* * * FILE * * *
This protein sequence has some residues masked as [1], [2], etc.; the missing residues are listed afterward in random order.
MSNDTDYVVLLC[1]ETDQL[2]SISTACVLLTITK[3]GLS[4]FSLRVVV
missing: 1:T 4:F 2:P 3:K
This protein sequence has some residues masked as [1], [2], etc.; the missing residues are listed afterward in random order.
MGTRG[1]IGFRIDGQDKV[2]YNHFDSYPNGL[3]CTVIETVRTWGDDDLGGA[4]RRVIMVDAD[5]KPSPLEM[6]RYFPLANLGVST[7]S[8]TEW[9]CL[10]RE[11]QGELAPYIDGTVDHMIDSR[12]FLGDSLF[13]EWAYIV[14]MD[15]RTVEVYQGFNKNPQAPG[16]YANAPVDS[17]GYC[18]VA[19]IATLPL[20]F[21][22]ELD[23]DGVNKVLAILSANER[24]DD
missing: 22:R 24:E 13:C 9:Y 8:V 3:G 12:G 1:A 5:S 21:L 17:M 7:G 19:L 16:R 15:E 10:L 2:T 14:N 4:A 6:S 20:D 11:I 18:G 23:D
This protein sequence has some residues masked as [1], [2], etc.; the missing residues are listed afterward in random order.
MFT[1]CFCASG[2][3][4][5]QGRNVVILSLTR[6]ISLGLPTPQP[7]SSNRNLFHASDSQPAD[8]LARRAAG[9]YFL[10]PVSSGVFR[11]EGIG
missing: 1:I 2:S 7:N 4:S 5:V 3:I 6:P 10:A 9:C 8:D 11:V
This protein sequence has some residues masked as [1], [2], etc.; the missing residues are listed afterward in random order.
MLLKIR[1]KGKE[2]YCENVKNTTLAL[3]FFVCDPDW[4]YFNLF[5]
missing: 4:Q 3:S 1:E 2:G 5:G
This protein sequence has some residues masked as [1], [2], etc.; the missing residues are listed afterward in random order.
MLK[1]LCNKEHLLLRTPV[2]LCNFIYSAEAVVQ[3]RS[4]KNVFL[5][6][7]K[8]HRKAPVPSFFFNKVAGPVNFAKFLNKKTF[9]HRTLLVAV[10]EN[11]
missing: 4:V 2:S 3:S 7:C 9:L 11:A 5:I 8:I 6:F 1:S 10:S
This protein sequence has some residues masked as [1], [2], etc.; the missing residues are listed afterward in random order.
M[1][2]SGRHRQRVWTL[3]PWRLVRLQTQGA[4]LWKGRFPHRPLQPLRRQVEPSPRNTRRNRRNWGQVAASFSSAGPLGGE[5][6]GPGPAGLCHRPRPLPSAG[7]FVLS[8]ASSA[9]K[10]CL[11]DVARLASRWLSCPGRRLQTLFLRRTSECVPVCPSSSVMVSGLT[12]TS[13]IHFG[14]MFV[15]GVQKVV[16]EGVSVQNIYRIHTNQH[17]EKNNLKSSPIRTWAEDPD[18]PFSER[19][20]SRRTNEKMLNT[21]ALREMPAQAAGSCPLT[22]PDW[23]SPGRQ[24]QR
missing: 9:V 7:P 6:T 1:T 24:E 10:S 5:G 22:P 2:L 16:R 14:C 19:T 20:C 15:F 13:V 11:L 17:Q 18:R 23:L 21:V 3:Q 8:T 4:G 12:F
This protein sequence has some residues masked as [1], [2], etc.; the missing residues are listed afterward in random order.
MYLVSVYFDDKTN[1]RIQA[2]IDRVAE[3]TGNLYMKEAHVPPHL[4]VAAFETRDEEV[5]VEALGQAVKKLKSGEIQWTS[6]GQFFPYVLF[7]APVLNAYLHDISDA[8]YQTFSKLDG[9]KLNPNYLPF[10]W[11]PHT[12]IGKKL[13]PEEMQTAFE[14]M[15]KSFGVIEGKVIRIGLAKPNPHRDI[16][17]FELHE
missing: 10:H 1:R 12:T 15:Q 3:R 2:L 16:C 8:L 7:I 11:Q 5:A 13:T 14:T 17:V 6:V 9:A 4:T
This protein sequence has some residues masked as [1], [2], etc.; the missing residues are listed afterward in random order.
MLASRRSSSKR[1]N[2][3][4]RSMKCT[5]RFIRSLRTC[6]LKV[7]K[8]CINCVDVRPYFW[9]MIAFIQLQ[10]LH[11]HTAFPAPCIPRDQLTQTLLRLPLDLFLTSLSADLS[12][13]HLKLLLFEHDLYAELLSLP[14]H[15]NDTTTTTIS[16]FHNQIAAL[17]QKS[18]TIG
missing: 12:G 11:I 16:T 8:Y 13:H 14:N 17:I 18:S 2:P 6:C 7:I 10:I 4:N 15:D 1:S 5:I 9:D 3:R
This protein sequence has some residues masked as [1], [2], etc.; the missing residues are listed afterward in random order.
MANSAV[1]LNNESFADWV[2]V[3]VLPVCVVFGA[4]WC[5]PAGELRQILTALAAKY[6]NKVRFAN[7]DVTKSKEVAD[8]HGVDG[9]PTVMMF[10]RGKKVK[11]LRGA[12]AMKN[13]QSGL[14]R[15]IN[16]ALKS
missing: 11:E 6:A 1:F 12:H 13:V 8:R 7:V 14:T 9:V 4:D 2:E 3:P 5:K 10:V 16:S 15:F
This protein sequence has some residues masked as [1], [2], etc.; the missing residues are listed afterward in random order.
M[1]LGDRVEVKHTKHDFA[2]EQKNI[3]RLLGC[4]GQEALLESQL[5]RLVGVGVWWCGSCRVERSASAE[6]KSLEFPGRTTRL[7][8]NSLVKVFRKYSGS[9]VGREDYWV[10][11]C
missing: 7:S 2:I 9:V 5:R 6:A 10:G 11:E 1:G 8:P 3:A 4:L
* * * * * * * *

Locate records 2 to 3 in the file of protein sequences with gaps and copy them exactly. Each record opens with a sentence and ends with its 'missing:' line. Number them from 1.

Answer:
This protein sequence has some residues masked as [1], [2], etc.; the missing residues are listed afterward in random order.
MGTRG[1]IGFRIDGQDKV[2]YNHFDSYPNGL[3]CTVIETVRTWGDDDLGGA[4]RRVIMVDAD[5]KPSPLEM[6]RYFPLANLGVST[7]S[8]TEW[9]CL[10]RE[11]QGELAPYIDGTVDHMIDSR[12]FLGDSLF[13]EWAYIV[14]MD[15]RTVEVYQGFNKNPQAPG[16]YANAPVDS[17]GYC[18]VA[19]IATLPL[20]F[21][22]ELD[23]DGVNKVLAILSANER[24]DD
missing: 22:R 24:E 13:C 9:Y 8:V 3:G 12:G 1:A 5:S 21:L 17:M 7:G 19:L 16:R 15:E 10:L 2:T 14:N 4:A 6:S 20:D 11:I 18:G 23:D
This protein sequence has some residues masked as [1], [2], etc.; the missing residues are listed afterward in random order.
MFT[1]CFCASG[2][3][4][5]QGRNVVILSLTR[6]ISLGLPTPQP[7]SSNRNLFHASDSQPAD[8]LARRAAG[9]YFL[10]PVSSGVFR[11]EGIG
missing: 1:I 2:S 7:N 4:S 5:V 3:I 6:P 10:A 9:C 8:D 11:V